Caryocolum amaurella (Huemer, Peter, Karsholt, Ole & Mutanen, Marko 2014)
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- Caryocolum amaurella Huemer, Peter, 2014, ZooKeys 404: 96-98.
Diagnosis. See above.
Description. Adult (Figs 4-5). Wingspan 10-14 mm. Segment 2 of labial palpus bone-white on inner and upper surface, blackish grey on outer and lower surface; segment 3 almost black with light tip. Antenna black, indistinctly lighter ringed. Head with light yellow frons and black neck; thorax and tegula black mottled with brown. Forewing blackish grey mottled with some light brown; base black; two indistinct black spots in fold; one oblique spot above it and one in cell; some white scales before and after these spots; costal and tornal spot small, white, rarely fused. Hindwing light grey. Variation. The colour of the forewings varies from greyish to blackish. Worn specimens look lighter than fresh ones. Sometimes there are no white scales in the middle of the wing. Male genitalia (Figs 8-9, 12-13). Uncus subovate; tegumen stout; transtilla membranous; valva short, moderately stout, apex rounded; sacculus short, with angular ventral and convex dorsal margin, apically pointed; posterior margin of vinculum with deep medial emargination and slight medial incision, two pairs of short processes developed; saccus long, comparatively broad at base, distal part gradually tapered; phallus long and slender, weakly curved, with some minute cornuti apically. Female genitalia (Figs 16-17). Segment VIII without processes, subgenital plate sub-triangular, with numerous narrow folds, separated from sclerotized lateral plates by membranous zone; apophysis anterior slightly longer than segment VIII; antrum moderately short, about one-third to one-quarter length of apophysis anterior, broadly funnel-shaped; posterior part of ductus bursae with pair of lateral sclerites, extending to anterior third of apophysis anterior, and with two tiny sclerites anteriorly; signum with crescent-shaped base, short and stout, strongly bent hook. Molecular data. The intraspecific divergence of the barcode region is high with mean intraspecific divergence of 3.01% and maximum intraspecific divergence of 4.62% (n=9). The distance to the nearest neighbour Caryocolum mucronatella is 5.21%, the divergence to the morphologically closest Caryocolum crypticum is 6.82%. The extraordinary high intraspecific divergence with 4 haplotypes is partially related to geographical pattern. However, we also found two haplotypes within one population in Finland and morphology does not support cryptic diversity.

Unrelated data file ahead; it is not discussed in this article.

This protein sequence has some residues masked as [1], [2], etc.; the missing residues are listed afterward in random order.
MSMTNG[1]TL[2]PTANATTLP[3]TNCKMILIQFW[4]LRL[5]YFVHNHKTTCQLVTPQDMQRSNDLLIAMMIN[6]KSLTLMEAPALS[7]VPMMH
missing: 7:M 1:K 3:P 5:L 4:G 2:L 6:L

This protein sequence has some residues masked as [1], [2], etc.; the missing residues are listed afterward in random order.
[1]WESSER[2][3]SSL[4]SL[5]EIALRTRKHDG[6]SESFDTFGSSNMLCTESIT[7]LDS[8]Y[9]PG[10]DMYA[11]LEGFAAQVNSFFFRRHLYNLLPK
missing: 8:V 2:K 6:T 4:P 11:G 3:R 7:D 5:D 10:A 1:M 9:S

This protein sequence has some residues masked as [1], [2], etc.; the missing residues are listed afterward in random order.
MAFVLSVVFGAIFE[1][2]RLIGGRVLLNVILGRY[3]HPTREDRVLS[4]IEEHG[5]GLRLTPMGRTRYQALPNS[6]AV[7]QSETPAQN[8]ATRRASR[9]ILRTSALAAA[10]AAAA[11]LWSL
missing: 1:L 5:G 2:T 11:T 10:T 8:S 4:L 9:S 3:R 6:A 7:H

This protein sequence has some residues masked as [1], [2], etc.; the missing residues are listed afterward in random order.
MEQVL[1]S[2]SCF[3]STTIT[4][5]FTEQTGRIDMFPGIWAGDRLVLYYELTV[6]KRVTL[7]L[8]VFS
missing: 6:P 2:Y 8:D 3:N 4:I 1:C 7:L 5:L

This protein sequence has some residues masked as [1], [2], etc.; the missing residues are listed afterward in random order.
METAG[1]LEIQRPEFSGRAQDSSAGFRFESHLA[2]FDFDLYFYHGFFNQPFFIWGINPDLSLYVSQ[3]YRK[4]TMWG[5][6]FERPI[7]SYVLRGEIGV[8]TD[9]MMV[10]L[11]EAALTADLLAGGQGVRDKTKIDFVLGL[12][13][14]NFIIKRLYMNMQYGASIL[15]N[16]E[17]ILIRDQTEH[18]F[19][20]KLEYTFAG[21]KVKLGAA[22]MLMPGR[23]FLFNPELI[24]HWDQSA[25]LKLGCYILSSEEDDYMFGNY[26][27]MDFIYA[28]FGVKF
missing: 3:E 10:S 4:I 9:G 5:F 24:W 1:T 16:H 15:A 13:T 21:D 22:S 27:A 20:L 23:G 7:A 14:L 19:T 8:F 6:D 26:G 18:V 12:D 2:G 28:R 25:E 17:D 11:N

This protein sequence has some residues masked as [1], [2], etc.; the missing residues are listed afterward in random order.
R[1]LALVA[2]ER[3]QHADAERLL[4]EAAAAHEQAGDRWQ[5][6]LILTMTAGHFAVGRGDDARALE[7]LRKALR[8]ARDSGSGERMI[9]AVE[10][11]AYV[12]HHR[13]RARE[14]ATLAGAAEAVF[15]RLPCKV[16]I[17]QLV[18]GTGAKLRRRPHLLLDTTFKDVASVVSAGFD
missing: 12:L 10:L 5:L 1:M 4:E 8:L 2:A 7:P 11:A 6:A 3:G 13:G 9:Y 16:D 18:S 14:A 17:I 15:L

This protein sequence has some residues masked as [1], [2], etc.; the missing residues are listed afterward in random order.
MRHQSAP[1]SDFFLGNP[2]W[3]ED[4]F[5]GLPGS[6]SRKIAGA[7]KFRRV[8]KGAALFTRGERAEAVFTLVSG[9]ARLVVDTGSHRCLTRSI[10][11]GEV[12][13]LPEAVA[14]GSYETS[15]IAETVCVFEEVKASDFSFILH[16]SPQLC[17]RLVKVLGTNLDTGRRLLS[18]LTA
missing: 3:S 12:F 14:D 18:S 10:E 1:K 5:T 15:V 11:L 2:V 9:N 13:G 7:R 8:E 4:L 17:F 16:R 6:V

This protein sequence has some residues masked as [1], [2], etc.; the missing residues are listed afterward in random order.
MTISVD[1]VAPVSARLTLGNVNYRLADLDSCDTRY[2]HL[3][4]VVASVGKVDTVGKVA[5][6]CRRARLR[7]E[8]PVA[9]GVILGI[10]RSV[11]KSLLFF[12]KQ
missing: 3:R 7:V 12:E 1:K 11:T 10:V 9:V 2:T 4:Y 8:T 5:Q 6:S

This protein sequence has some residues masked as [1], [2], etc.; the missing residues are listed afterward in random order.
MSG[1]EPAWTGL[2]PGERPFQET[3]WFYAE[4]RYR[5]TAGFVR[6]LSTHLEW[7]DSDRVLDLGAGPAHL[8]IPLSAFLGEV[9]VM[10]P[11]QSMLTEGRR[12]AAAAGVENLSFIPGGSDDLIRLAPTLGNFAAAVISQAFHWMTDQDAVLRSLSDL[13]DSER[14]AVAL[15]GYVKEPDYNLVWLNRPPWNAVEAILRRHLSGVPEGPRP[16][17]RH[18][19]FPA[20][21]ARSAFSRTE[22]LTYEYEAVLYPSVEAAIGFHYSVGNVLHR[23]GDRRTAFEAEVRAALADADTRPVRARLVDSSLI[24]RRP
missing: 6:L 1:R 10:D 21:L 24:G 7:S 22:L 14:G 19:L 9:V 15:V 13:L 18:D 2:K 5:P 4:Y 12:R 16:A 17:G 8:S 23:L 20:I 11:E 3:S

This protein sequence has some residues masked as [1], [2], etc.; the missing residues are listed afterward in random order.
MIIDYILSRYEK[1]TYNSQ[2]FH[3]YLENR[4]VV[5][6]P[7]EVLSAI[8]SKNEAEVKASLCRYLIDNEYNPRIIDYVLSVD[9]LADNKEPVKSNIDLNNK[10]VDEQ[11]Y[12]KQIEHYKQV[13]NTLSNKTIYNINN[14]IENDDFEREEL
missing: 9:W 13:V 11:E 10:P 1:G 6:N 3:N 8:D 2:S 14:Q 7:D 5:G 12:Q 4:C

Distribution. With certainty known from scattered records from northern and Central Europe and Turkey. All the specimens from north of the Alps that we have been able to cross-check are correctly attributed to Caryocolum amaurella. However, recent records from Ukraine (Bidzilya and Budashkin 2009) and Russia (southern Ural Mountains) (Junnilainen et al. 2010) have to be re-examined due to a possible mix-up with Caryocolum crypticum. Records from Switzerland are dubious, and at least in one instance refer to the new species, whereas those from France (Nel 2003) are confirmed (see Huemer and Karsholt 2010, Fig. 154c). Bionomics. The larva has been recorded feeding on Silene viscaria (L.) Jess (= Lychnis viscaria L. (Caryophyllaceae) (Huemer and Karsholt 2010), while the other stated host-plants, namely Silene otites (L.) Wibel (Burmann 1990) and Silene nutans L. (Huemer 1989a), refer to Caryocolum crypticum. Schuetze (1926, 1931) gives a detailed account of the life-history. The larva feeds in April and May in the young terminal leaves which are - without spinning - attached to a tube where the larva is hidden. Dark frass is frequently extruded at the tip of the larval dwelling. Later it bores into the stem and the shoots often become swollen and stunted. Pupation takes place on the ground in a cocoon among debris. The adult occurs from late June to early September and it is attracted to light. Caryocolum amaurella is restricted to warm and sunny habitats such as dry meadows and pastures. Vertical distribution: from lowland localities to about 2200 m in the Alps.